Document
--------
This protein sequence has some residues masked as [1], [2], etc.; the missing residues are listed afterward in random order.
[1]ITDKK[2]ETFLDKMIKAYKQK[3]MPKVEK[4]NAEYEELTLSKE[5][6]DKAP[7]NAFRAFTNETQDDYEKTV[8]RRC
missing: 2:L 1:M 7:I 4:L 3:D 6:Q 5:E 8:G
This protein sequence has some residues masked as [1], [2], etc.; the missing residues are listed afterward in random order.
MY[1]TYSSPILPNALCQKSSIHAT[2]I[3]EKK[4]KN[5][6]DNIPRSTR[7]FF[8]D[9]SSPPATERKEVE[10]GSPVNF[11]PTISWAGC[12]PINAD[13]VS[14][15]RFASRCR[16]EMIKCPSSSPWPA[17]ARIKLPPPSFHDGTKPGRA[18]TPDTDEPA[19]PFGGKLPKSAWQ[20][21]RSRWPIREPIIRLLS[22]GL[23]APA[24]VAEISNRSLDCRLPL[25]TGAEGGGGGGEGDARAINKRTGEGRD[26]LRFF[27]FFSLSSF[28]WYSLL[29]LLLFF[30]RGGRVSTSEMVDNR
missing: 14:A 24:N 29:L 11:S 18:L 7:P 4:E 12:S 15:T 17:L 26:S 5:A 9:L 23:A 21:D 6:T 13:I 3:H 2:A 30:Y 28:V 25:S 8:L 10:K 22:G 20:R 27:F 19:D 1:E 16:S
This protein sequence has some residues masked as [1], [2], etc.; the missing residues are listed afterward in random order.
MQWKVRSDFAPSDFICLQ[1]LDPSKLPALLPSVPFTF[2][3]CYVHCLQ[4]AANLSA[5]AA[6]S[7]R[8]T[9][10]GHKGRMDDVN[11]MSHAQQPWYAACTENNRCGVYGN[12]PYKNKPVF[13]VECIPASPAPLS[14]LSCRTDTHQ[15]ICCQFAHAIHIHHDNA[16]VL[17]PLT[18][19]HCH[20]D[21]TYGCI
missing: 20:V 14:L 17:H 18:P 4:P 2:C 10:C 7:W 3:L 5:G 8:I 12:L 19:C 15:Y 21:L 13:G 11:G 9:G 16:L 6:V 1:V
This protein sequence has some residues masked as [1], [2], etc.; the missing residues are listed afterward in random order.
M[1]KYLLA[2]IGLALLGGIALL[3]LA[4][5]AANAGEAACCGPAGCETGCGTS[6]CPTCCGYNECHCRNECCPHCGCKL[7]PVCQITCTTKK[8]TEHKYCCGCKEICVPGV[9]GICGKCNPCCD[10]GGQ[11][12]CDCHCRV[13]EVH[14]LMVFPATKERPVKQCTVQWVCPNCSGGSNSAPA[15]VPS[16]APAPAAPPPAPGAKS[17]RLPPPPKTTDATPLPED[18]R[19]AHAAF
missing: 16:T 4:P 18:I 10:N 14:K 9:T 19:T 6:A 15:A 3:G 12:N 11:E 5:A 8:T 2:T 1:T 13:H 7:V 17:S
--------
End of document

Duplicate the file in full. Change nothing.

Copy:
This protein sequence has some residues masked as [1], [2], etc.; the missing residues are listed afterward in random order.
[1]ITDKK[2]ETFLDKMIKAYKQK[3]MPKVEK[4]NAEYEELTLSKE[5][6]DKAP[7]NAFRAFTNETQDDYEKTV[8]RRC
missing: 2:L 1:M 7:I 4:L 3:D 6:Q 5:E 8:G
This protein sequence has some residues masked as [1], [2], etc.; the missing residues are listed afterward in random order.
MY[1]TYSSPILPNALCQKSSIHAT[2]I[3]EKK[4]KN[5][6]DNIPRSTR[7]FF[8]D[9]SSPPATERKEVE[10]GSPVNF[11]PTISWAGC[12]PINAD[13]VS[14][15]RFASRCR[16]EMIKCPSSSPWPA[17]ARIKLPPPSFHDGTKPGRA[18]TPDTDEPA[19]PFGGKLPKSAWQ[20][21]RSRWPIREPIIRLLS[22]GL[23]APA[24]VAEISNRSLDCRLPL[25]TGAEGGGGGGEGDARAINKRTGEGRD[26]LRFF[27]FFSLSSF[28]WYSLL[29]LLLFF[30]RGGRVSTSEMVDNR
missing: 14:A 24:N 29:L 11:S 18:L 7:P 4:E 12:S 15:T 17:L 26:S 5:A 9:L 23:A 21:D 6:T 13:I 3:H 2:A 30:Y 28:V 25:S 8:L 10:K 22:G 20:R 27:F 19:D 1:E 16:S
This protein sequence has some residues masked as [1], [2], etc.; the missing residues are listed afterward in random order.
MQWKVRSDFAPSDFICLQ[1]LDPSKLPALLPSVPFTF[2][3]CYVHCLQ[4]AANLSA[5]AA[6]S[7]R[8]T[9][10]GHKGRMDDVN[11]MSHAQQPWYAACTENNRCGVYGN[12]PYKNKPVF[13]VECIPASPAPLS[14]LSCRTDTHQ[15]ICCQFAHAIHIHHDNA[16]VL[17]PLT[18][19]HCH[20]D[21]TYGCI
missing: 20:V 14:L 17:H 18:P 4:P 2:C 10:C 7:W 3:L 5:G 8:I 12:L 19:C 15:Y 21:L 13:G 11:G 9:G 16:L 6:V 1:V
This protein sequence has some residues masked as [1], [2], etc.; the missing residues are listed afterward in random order.
M[1]KYLLA[2]IGLALLGGIALL[3]LA[4][5]AANAGEAACCGPAGCETGCGTS[6]CPTCCGYNECHCRNECCPHCGCKL[7]PVCQITCTTKK[8]TEHKYCCGCKEICVPGV[9]GICGKCNPCCD[10]GGQ[11][12]CDCHCRV[13]EVH[14]LMVFPATKERPVKQCTVQWVCPNCSGGSNSAPA[15]VPS[16]APAPAAPPPAPGAKS[17]RLPPPPKTTDATPLPED[18]R[19]AHAAF
missing: 16:T 4:P 18:I 10:N 14:K 9:T 19:T 6:A 15:A 3:G 12:N 11:E 5:A 8:T 2:T 1:T 13:H 7:V 17:S